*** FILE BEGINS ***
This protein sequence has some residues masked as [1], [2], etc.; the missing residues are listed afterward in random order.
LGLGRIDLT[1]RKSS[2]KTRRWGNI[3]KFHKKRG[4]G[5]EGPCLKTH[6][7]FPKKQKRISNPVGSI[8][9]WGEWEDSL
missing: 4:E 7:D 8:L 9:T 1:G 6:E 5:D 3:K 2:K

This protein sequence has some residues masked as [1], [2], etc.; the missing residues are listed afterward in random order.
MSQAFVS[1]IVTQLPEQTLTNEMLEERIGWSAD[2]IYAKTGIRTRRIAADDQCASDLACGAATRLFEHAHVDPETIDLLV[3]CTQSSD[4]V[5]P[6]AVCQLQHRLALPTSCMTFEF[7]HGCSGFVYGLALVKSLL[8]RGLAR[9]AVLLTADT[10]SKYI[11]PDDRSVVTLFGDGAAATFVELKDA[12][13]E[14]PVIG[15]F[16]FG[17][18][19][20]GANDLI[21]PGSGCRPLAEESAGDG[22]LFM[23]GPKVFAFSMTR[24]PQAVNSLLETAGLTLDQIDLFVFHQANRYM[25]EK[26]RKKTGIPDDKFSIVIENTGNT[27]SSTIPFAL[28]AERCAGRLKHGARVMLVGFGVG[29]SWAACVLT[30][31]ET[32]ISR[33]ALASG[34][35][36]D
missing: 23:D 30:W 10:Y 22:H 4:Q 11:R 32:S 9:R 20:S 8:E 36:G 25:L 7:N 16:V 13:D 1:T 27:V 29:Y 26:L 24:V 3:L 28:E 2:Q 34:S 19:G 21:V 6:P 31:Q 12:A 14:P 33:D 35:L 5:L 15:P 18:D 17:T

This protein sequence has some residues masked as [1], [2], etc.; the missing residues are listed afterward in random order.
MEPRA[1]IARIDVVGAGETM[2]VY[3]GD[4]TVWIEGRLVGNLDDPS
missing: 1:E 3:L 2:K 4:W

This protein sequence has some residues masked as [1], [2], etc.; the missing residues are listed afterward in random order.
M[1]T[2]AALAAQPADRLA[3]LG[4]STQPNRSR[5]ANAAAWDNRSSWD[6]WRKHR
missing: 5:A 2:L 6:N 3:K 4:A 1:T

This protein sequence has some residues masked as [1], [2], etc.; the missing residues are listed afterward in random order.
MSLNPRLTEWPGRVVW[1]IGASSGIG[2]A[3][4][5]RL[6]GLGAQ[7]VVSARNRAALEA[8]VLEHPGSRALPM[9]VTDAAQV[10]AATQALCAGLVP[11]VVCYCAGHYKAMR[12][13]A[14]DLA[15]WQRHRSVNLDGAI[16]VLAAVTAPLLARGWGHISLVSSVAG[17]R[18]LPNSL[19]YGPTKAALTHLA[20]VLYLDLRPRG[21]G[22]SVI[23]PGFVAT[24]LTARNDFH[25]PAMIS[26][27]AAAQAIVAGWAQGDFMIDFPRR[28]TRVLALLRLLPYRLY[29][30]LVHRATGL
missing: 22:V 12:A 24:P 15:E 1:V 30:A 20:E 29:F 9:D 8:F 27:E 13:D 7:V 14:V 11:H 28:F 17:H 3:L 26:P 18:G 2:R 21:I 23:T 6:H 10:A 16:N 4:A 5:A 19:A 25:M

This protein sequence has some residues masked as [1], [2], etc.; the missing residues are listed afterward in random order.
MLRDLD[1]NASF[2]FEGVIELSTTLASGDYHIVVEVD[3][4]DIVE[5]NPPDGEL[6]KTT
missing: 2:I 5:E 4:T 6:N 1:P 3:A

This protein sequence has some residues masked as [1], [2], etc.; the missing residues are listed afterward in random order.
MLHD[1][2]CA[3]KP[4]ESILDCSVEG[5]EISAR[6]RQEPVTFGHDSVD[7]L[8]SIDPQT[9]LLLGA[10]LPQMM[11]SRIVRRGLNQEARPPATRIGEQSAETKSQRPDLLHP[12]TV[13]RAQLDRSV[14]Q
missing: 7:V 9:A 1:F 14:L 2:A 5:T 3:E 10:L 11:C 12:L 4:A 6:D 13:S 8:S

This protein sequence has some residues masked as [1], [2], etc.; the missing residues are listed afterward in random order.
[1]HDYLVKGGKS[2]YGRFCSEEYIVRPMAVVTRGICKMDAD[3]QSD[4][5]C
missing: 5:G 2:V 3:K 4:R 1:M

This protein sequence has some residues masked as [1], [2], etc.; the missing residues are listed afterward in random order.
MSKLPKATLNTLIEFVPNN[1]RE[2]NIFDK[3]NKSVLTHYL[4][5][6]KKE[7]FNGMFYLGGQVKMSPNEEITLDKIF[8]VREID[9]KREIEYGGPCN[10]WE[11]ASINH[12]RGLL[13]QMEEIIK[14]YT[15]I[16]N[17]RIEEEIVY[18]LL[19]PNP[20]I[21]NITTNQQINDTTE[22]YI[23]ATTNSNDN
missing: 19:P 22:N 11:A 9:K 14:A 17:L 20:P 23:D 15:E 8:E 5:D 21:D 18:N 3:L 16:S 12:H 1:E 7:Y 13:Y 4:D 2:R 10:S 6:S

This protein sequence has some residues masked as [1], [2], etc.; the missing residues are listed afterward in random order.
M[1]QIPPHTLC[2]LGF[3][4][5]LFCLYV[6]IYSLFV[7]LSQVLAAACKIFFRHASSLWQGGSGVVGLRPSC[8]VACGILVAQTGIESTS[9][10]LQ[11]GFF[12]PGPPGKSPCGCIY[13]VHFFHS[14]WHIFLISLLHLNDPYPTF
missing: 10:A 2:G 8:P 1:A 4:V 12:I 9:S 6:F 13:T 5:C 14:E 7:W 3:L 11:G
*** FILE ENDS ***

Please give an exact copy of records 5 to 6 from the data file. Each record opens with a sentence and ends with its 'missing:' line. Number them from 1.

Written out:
This protein sequence has some residues masked as [1], [2], etc.; the missing residues are listed afterward in random order.
MSLNPRLTEWPGRVVW[1]IGASSGIG[2]A[3][4][5]RL[6]GLGAQ[7]VVSARNRAALEA[8]VLEHPGSRALPM[9]VTDAAQV[10]AATQALCAGLVP[11]VVCYCAGHYKAMR[12][13]A[14]DLA[15]WQRHRSVNLDGAI[16]VLAAVTAPLLARGWGHISLVSSVAG[17]R[18]LPNSL[19]YGPTKAALTHLA[20]VLYLDLRPRG[21]G[22]SVI[23]PGFVAT[24]LTARNDFH[25]PAMIS[26][27]AAAQAIVAGWAQGDFMIDFPRR[28]TRVLALLRLLPYRLY[29][30]LVHRATGL
missing: 22:V 12:A 24:P 15:E 1:V 30:A 20:E 29:F 9:D 8:F 27:E 13:D 7:V 14:V 11:H 28:F 17:H 3:L 26:P 18:G 2:R 21:I 23:T 6:H 10:A 16:N 4:A 5:A 19:A 25:M

This protein sequence has some residues masked as [1], [2], etc.; the missing residues are listed afterward in random order.
MLRDLD[1]NASF[2]FEGVIELSTTLASGDYHIVVEVD[3][4]DIVE[5]NPPDGEL[6]KTT
missing: 2:I 5:E 4:T 6:N 1:P 3:A